The story of scammers: “The Dropout” draws back the curtain


Photo courtesy of Hulu

“The Dropout” is the newest eight-part docudrama about the rise and fall of Elizabeth Holmes, the famed tech billionaire now convict. The series premiered on Hulu starting Mar. 3, with its final episode releasing on Mar. 31.

By Jeremy Chung, Assistant News Editor

Those caught up with current news should be familiar with the name Elizabeth Holmes, the former tech billionaire who wore signature turtlenecks, deep red lipstick, never blinked, had large blue eyes like a husky, and most notably, spoke in a low baritone voice. However, most news about her is her fall from grace. People can now watch Holmes’ true story in the new hit Hulu limited series “The Dropout.” 

Based on the famous ABC News Podcast with the same name, the nine-episode series chronicles a young ambitious Holmes (Amanda Seyfried), who, after dropping out of Stanford in her sophomore year, starts her biotech company Theranos. The company claimed that they were the future of medical research by using their blood-testing technology to detect diseases by only a few drops, making Holmes the first female tech billionaire. While it may have looked like Holmes had everything under control, on the inside, Theranos’ technology never worked, fooling investors and the world, which would eventually lead to the fraud investigation into Holmes and eventual conviction.

With the rise in popularity of so-called “grifter dramas” and scammer shows such as “Inventing Anna” and “WeCrashed,” “The Dropout” is one of those must-watch scammer shows. Holmes was recently convicted in January and will be sentenced in September 2022, possibly serving a maximum of 20 years in prison for four counts of fraud charges.

The show has a star-studded cast that showcases Holmes’ adventure as realistic as possible. Amanda Seyfried, who was notably in “Mamma Mia!” and “Mean Girls,” plays Holmes’ to the point where audiences can believe that Holmes is there herself. From the looks to how Holmes acts, Seyfried perfectly embodies Holmes by illustrating her deep desire to change the world along her weird and sociopathic side. Seyfried portrays Holmes’ bizarre obsession with Steve Jobs, such as wearing the signature turtlenecks, her cringy and awkward dancing while listening to music, quoting Yoda in front of a professor and fully capturing how Holmes got her fake baritone voice, which some say Holmes’ did to make her sound more authoritative in the male-dominant world of Silicon Valley.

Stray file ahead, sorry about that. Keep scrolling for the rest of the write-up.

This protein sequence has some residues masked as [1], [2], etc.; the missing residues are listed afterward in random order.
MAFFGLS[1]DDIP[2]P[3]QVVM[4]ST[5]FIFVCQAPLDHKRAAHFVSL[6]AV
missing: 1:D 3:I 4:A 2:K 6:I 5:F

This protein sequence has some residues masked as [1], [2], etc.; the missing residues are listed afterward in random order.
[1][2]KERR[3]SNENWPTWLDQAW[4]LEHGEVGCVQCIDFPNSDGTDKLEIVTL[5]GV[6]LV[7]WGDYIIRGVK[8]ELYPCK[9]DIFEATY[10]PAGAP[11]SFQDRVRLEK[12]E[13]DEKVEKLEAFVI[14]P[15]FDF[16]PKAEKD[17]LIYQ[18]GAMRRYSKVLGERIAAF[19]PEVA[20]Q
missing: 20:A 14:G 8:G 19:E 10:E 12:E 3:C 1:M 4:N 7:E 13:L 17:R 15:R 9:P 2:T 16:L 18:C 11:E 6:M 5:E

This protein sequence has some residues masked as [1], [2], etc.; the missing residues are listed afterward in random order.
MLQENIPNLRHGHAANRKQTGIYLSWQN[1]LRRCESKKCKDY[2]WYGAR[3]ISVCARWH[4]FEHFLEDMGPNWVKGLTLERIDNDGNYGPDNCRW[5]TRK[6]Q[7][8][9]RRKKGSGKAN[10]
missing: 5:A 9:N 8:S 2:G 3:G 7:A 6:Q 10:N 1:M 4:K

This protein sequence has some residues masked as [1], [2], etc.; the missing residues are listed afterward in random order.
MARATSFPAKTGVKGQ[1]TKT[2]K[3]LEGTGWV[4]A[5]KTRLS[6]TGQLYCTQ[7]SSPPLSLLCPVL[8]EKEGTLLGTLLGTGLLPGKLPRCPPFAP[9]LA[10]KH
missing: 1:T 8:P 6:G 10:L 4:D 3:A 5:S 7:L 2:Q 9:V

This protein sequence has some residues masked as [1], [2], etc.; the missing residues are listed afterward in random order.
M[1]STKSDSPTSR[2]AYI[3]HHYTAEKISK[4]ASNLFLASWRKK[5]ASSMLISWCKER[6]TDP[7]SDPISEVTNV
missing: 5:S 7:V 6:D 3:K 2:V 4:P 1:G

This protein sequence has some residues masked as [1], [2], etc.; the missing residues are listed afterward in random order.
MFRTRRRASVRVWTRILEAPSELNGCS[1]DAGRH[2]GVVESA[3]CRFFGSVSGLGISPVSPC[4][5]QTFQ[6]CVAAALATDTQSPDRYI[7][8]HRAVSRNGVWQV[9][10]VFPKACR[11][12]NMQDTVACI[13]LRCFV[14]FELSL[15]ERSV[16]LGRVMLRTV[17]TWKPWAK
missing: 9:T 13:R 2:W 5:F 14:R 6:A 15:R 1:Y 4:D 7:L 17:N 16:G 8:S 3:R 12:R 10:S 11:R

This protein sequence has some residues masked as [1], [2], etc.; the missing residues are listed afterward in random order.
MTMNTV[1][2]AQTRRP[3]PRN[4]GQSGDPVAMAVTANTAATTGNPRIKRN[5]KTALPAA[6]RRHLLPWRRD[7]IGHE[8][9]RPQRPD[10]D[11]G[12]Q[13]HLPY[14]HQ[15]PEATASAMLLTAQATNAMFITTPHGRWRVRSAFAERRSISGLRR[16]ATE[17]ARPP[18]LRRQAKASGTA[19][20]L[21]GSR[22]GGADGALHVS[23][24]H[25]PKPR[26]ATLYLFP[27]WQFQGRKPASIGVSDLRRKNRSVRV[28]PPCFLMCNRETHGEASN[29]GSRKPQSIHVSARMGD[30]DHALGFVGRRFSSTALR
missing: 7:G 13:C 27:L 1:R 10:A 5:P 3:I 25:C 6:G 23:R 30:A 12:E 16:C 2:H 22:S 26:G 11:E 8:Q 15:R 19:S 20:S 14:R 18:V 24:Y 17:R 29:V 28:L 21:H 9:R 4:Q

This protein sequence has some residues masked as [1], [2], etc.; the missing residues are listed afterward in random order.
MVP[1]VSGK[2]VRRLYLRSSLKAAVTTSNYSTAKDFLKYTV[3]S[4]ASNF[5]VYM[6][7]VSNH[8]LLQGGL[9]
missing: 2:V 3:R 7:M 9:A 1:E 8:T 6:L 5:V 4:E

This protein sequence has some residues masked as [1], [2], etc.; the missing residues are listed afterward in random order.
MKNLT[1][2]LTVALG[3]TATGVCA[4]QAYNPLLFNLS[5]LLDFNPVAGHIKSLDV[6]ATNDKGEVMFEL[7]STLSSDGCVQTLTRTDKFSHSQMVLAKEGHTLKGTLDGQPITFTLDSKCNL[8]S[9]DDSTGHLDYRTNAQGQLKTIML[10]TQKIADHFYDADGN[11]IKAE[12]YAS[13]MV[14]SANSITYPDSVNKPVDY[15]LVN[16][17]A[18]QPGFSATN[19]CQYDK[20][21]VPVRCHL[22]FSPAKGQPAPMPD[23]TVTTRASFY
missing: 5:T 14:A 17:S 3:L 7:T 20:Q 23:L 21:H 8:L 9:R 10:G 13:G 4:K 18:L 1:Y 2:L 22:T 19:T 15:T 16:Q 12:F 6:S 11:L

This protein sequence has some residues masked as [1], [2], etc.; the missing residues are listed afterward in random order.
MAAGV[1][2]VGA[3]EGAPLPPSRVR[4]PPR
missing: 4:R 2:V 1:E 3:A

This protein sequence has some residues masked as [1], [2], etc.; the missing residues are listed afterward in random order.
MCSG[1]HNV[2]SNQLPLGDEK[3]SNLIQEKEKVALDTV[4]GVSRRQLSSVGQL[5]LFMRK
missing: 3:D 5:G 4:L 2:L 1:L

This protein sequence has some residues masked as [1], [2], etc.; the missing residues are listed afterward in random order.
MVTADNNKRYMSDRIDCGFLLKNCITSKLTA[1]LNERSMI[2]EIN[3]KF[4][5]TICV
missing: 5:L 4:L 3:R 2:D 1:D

Other cast members include Dylan Minnette from “Thirteen Reasons Why” and actor Alan Ruck from “Ferris Bueller’s Day Off’ and “Succession.” 

An exciting part of the show is how “The Dropout” dives into Holmes’ untold personal and social story, something many don’t know about and how these factors were why she was so overly ambitious and wanted to become a billionaire to prove everyone wrong. It references her overbearing mother and her father, who was laid off from his job at Enron after the former energy company declared bankruptcy due to a scandal (sounds familiar, right).

Something many don’t initially realize but later appreciate are the many Y2K throwbacks “The Dropout” adds. It starts with the numerous mid-2000s music choices like “I’m In A Hurry” by Alabama and “We Run This” by Missy Elliot, songs Elizabeth awkwardly dances to.  Throwbacks also include cultural artifacts, such as the original iPod Shuffle, all the way to the advent of the first-ever iPhone and a Prius, something Holmes is mesmerized by. What will also trigger nostalgia for viewers is how Uber was initially called Ubercab and seeing the multiple characters on their clunky phones playing Angry Birds. As viewers watch episode by episode, it’s hard not to remember the fond trends as the years progress in the series.

Many viewers are disappointed by how the show tries to humanize Holmes and create a sense of empathy for her. In many instances, the producers want viewers to think that Holmes was controlled by some board members and most notably, Sunny Balwani (Naveen Andrews), Holmes’ longtime boyfriend and Chief Operating Officer (COO) of Theranos. The latter also terrorized many Theranos employees during his reign. Most viewers believe that Holmes should not be victimized here and that the patients Theranos was testing on are the real victims in this situation.

Overall, “The Dropout” is an excellent grifter drama that will keep audiences at the edge of their seats. The limited series makes for a very informative insight into one of the most notorious con artists in the world, which will surely keep viewers glued to their screens episode by episode.